Posted on | April 18, 2008 | 13 Comments
Oh the horrors! The Ontario Home Builders Association has worked themselves into a tizzy over an uber serious issue here in Ontario – the veto on banning clothes lines. Yes ladies and gentlemen, the OHBA thinks it’s a terrible thing for the Ontario government to do.
Today, the Ontario gov announced that no longer will subdivisions etc in the Province of Ontario be allowed to ban the use of clothes lines. We are allowed to … er, air our clean laundry in public, so to say. For a long time many areas have forbidden the use of this venerable method of drying clothes. Not sure why anyone would get into a lather over such a thing, but there you have it. It was such an issue with some knuckle dragging folks, they actually banned the use of them. “Can’t have that in our neigbourhood”.
In this day and age of trying to get people to decrease their energy consumption, the ban made even less sense. To help remedy this Ontario has now said it can no longer be enforced. To encourage people to use clothes lines, Ontario Hydro will be giving out clothes lines (for both indoor and outdoor use).
Let’s slide back to our nimby brigade for a moment and peak into their complaints. Here are some quotes from Victor Fiume, past-president of the Ontario Home Builders Association and general manager of Oshawa-based Durham Homes:
“It’s taking away a right from people who knew (a ban) was in place and purchased a home because of that”.
If you purchased a house based upon such a facile reason, then you need to give your head a shake. Mr. Fiume, people don’t base their housing decisions on this silly ban. It might come into it in a minor way, but I seriously doubt people were saying to themselves “Oh honey, they don’t allow clothes lines – let’s move in today!”
“Is this what government should be doing – overturning contracts signed by parties voluntarily?
It wasn’t voluntary – if you didn’t agree, you didn’t get the house. Simple as that. A small matter of corporate heavy handedness at work here. Face it, the prospective home owner wasn’t offered a choice of clothes line/no clothes line. It was a done deal, there was NO negotiation on this matter.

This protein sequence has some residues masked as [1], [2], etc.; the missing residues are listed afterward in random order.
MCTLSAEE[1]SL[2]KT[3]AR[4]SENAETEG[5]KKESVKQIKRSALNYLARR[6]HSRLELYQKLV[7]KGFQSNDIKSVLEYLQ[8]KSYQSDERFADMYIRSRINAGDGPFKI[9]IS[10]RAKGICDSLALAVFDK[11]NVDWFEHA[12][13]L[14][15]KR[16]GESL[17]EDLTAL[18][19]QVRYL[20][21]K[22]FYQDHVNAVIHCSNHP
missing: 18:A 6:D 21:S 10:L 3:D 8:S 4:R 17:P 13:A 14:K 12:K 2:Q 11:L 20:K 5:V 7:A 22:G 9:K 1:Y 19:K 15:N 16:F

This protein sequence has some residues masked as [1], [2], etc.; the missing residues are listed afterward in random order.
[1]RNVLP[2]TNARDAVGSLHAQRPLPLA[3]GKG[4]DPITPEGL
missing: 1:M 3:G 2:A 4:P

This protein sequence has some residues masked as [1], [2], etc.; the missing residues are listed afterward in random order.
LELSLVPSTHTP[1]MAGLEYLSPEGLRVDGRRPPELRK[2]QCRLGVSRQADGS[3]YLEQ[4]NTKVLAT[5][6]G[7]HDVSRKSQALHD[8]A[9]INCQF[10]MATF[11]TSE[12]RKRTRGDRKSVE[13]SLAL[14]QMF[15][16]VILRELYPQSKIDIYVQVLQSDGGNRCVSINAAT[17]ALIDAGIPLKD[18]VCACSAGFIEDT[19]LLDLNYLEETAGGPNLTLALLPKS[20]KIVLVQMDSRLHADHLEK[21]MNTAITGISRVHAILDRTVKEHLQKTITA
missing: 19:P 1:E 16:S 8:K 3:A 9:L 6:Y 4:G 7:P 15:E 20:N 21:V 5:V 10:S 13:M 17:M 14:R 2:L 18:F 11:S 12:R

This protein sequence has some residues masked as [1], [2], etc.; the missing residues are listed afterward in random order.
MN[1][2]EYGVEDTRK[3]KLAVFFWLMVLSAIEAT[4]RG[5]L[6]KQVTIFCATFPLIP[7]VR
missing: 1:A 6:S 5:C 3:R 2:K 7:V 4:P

“It’s a slippery slope to arbitrarily remove a covenant between builders and buyers.”
I love this line. If I had a nickel for every time someone trotted out this hoary old line, I’d be rich. No it is not the slippery slope. No one is suggesting we open up every single contract and negate the contents. Society has redressed a silly ban, one that is good for the environment. It also sends out a message that there is nothing wrong with a clothes line – it was all perception on the part of a small group of busy bodies who were more concerned with how things MAY look to them rather than how society will benefit as a whole. Clothes lines are not going to drag down the property values.
“With today’s lifestyle, no one has the time or inclination to hang their clothes outside to dry.”
If this is the case then why the ban? And Mr Fiume, you are wrong. Many people use clothes lines. Many people want to use clothes lines. Busy life style is no hindrance to this. It takes very little time to hang the clothes up, and little time to pull them down – but oh what a reward! This is a wonderful example of circular logic in action. Allow people the choice and let’s see who uses them. Just because you don’t like them, doesn’t mean they aren’t being used. There was a public demand for this ban. Dryers use 5 to 6 per cent of Ontario’s household electricity. That’s a lot of power. If only a few loads of laundry are dried on the line, think of the potential saving, think of the benefits.
Yes, I agree, sometimes we get so busy, we don’t have time, but when we do, then shouldn’t we have the option of using this old-fashioned, terribly efficient, terribly enviromentally friendly way of drying clothing? The blanket ban on the use of clothes lines had nothing to do with time and convenience. It had everything to do with a small group of people, with nothing better to do with their time than to take offense at sheets and shorts drying in the wind. Sorry, get over it. Pull your flippng blinds if you are that offended, or better yet, get councilling.